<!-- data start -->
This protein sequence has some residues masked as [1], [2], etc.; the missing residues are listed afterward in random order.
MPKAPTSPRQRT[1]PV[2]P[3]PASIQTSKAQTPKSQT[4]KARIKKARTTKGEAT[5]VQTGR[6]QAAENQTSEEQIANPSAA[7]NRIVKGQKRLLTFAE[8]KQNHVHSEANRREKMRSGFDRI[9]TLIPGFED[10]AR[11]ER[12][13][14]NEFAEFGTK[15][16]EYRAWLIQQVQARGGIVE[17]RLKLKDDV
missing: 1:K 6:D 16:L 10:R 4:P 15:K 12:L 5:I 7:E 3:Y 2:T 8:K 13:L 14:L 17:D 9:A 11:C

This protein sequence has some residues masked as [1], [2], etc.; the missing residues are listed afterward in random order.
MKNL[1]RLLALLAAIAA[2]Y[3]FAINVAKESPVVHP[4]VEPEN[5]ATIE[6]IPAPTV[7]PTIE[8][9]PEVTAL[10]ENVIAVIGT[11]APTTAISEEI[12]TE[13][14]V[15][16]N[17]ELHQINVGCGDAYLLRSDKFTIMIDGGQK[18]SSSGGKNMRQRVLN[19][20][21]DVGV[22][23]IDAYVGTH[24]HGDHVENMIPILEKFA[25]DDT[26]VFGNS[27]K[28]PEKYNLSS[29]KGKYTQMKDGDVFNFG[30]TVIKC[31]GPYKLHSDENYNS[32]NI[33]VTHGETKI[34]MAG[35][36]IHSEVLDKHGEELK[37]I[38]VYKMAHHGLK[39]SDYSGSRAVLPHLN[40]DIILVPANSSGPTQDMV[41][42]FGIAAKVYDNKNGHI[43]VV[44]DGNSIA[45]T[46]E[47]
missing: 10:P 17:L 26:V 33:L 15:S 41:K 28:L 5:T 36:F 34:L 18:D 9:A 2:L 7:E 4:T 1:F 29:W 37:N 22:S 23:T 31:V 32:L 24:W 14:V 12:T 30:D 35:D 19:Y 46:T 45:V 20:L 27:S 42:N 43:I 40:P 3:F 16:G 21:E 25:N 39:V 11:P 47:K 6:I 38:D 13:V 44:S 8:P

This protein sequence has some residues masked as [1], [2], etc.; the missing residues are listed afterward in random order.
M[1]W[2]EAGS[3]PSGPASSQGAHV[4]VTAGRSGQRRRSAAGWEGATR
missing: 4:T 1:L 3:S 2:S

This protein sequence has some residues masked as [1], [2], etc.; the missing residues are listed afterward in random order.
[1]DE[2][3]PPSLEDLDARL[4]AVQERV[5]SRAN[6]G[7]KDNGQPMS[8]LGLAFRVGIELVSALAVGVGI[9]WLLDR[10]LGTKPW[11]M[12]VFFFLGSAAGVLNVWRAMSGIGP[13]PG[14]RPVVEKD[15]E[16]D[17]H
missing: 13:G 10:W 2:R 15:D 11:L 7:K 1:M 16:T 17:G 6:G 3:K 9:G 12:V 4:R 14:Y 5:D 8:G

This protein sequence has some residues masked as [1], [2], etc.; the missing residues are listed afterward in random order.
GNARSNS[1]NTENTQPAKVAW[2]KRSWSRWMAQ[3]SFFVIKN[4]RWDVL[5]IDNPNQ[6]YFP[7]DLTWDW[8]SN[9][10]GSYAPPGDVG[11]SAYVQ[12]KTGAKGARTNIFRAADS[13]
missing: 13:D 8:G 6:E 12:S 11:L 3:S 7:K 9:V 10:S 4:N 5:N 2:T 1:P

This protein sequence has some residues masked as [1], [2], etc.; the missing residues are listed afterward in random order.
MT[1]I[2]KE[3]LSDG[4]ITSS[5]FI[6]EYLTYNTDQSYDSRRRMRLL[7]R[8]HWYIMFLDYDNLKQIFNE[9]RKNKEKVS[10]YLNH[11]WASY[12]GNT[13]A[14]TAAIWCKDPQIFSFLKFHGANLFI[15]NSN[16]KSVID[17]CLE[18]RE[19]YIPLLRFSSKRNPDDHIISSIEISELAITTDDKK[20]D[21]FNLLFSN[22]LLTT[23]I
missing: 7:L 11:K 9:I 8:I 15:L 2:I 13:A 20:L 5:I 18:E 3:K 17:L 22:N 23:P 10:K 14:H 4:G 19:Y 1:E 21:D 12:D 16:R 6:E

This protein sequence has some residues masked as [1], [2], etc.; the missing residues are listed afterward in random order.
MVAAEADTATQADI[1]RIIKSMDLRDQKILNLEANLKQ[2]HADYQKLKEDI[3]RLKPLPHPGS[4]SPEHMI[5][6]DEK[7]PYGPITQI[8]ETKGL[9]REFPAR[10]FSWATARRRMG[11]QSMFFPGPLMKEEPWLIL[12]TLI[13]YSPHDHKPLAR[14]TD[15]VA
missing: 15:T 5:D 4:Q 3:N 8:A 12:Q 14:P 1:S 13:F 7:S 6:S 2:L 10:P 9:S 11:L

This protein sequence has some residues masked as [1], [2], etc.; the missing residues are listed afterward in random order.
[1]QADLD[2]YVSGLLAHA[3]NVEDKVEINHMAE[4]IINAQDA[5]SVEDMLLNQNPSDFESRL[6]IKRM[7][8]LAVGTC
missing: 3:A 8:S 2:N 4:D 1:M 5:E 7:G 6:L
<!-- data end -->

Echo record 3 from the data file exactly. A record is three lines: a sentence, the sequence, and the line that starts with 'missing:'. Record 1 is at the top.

This protein sequence has some residues masked as [1], [2], etc.; the missing residues are listed afterward in random order.
M[1]W[2]EAGS[3]PSGPASSQGAHV[4]VTAGRSGQRRRSAAGWEGATR
missing: 4:T 1:L 3:S 2:S